Days after Metropolitan Police Officer Michael Fanone broke his silence about being beaten, Tased, and robbed of his gear while defending the U.S. Capitol, federal prosecutors released more information about one of his accused assailants in order to keep him behind bars pending trial. Authorities tied the accused rioter to a social media account calling himself a “son of Confederate veterans,” and prosecutors described how he allegedly delivered Fanone to a violent mob.
One of three men recently indicted in connection with Fanone’s assault, Tennessee resident Albuquerque Cosper Head, is depicted in a government memo using duplicity to put Fanone in harm’s way. Fanone’s body camera video captured Head telling the officer “I’m gonna try to help you out here. You hear me?” and then “Hey! I got one!”
Prosecutors describe Fanone’s account of the events to the FBI in court papers thinly veiling the officer’s name through the use of his initials.
“In an interview with FBI agents on February 24, 2021, Officer M.F. described the individual who grabbed onto Officer M.F. and wrapped him up into a bear hug while dragging him out of the tunnel,” the 26-page memo states. “Officer M.F. also indicated that the individual kept telling Officer M.F. that he would take care of him once they got outside but at no point did Officer M.F. think that the individual was going to help him or take care of him. Additional video obtained by the FBI shows the defendant dragging Officer M.F. through the crowd.”
That is where Head’s accused accomplices Thomas Sibick, 35, of Buffalo, N.Y. and Kyle James Young, 37, of Redfield, Iowa, enter the prosecution’s brief along with accused rioter Daniel Joseph Rodriguez, who is separately charged.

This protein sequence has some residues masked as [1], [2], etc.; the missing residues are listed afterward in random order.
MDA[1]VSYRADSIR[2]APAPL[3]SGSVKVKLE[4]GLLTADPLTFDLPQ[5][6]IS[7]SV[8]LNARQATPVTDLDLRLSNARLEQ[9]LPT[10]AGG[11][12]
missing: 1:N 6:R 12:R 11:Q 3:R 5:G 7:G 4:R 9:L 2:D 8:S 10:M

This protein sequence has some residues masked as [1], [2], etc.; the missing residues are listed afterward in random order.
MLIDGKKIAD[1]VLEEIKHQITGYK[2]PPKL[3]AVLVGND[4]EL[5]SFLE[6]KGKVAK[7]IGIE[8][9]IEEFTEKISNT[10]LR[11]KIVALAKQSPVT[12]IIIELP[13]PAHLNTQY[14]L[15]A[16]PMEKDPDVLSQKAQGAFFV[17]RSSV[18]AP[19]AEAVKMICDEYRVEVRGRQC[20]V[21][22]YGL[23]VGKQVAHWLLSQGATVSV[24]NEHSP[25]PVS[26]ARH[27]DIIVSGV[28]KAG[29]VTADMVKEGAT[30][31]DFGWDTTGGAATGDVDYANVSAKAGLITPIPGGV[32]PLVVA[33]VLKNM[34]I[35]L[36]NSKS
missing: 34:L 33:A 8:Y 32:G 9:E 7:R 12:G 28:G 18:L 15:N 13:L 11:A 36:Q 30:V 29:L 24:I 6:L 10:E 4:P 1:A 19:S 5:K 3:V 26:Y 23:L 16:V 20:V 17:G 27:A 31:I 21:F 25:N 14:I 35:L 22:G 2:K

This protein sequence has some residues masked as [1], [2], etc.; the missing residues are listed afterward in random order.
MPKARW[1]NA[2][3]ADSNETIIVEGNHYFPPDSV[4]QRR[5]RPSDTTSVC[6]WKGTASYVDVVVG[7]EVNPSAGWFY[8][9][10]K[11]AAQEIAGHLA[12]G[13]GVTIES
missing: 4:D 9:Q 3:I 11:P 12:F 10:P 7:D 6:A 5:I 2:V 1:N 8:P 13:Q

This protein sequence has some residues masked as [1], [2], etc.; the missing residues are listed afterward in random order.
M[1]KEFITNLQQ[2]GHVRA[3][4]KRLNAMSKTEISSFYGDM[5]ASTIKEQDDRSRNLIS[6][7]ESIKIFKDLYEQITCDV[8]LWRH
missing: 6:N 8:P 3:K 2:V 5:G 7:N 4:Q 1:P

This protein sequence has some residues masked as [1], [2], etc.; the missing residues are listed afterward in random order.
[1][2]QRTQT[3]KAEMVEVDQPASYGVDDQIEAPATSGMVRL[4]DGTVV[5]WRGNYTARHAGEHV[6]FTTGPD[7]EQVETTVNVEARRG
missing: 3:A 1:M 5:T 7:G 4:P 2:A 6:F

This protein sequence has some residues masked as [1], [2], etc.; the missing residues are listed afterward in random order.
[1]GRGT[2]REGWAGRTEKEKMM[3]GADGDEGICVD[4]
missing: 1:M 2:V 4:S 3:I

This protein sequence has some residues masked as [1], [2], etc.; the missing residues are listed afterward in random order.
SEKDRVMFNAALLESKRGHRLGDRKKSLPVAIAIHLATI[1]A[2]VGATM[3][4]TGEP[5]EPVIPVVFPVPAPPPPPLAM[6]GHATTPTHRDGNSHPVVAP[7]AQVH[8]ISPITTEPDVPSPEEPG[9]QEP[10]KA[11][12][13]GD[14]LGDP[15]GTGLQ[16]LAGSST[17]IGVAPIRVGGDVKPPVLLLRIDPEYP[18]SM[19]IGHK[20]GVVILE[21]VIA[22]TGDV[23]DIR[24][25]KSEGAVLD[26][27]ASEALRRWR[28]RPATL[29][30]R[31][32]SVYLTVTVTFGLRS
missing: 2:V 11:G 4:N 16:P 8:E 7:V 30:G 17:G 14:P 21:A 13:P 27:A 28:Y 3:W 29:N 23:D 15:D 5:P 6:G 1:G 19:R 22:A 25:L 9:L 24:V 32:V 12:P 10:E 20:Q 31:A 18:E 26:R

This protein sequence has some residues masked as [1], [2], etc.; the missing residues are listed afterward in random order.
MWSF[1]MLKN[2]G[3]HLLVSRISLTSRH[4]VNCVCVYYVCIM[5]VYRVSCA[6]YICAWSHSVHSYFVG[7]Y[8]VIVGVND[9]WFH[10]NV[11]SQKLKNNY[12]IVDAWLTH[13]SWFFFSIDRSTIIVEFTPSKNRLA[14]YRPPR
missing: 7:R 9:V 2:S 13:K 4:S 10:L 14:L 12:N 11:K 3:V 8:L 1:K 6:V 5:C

“After the defendant pulled Officer M.F. into the crowd, other rioters assaulted him, including Daniel Rodriguez, who tased Officer M.F., Thomas F. Sibick, who robbed Officer M.F. of his MPD badge and police radio, and Kyle J. Young, who tried to forcibly remove Officer M.F.’s service weapon from its fixed holster while stating words to the effect that he was going to take Officer M.F.’s gun and kill him,” the memo continues.
Fanone opened up about his assault in an emotional interview with CNN’s Don Lemon, where the officer denounced those who would “whitewash” the Jan. 6th attack on the Capitol.
“It’s been very difficult seeing elected officials and other individuals kind of whitewash the events of that day or downplay what happened,” Fanone told viewers after being asked by Lemon about former President Donald Trump‘s attempt to cast the rioters as “patriots.”
Trump also said that rioters “hugged and kissed” police, but Head’s alleged “bear hug” of Fanone is depicted in court papers as anything but affectionate.
“I think it’s dangerous,” Fanone said of Trump’s remarks, without saying the former president’s name. “I experienced a group of individuals that were trying to kill me to accomplish their goal.”
After the siege, federal authorities claim to have tied Head to a Twitter account, which remains active. It is filled with paeans to the Confederacy and retweets of ex-Trump officials like former Secretary of State Mike Pompeo and social media director Dan Scavino. One tweet quoted by prosecutors repeats the conspiracy theory of anti-fascist involvement in the riots: “He is seen here with several known antifa members I was in DC and “at” the capital and went to all confederate flags I seen because I’m son of Confederate veterans never seen this guy.”
Another misspelled tweet replies to a post by Scavino: “Proud to have been their [sic],” referring to the U.S. Capitol.
Prosecutors also pointed to Head’s extensive criminal history in support of his continued detention, with more than a dozen arrests on offenses including marijuana possession, domestic assault, theft, vandalism, and more.
Prosecutors say that Head was on probation and was not supposed to be in Washington, D.C. on the day of the riot because of a condition restricting his travel to inside Tennessee.
Read the prosecution’s memo below:
(Fanone photo via CNN screengrab; other images from Justice Department filing)
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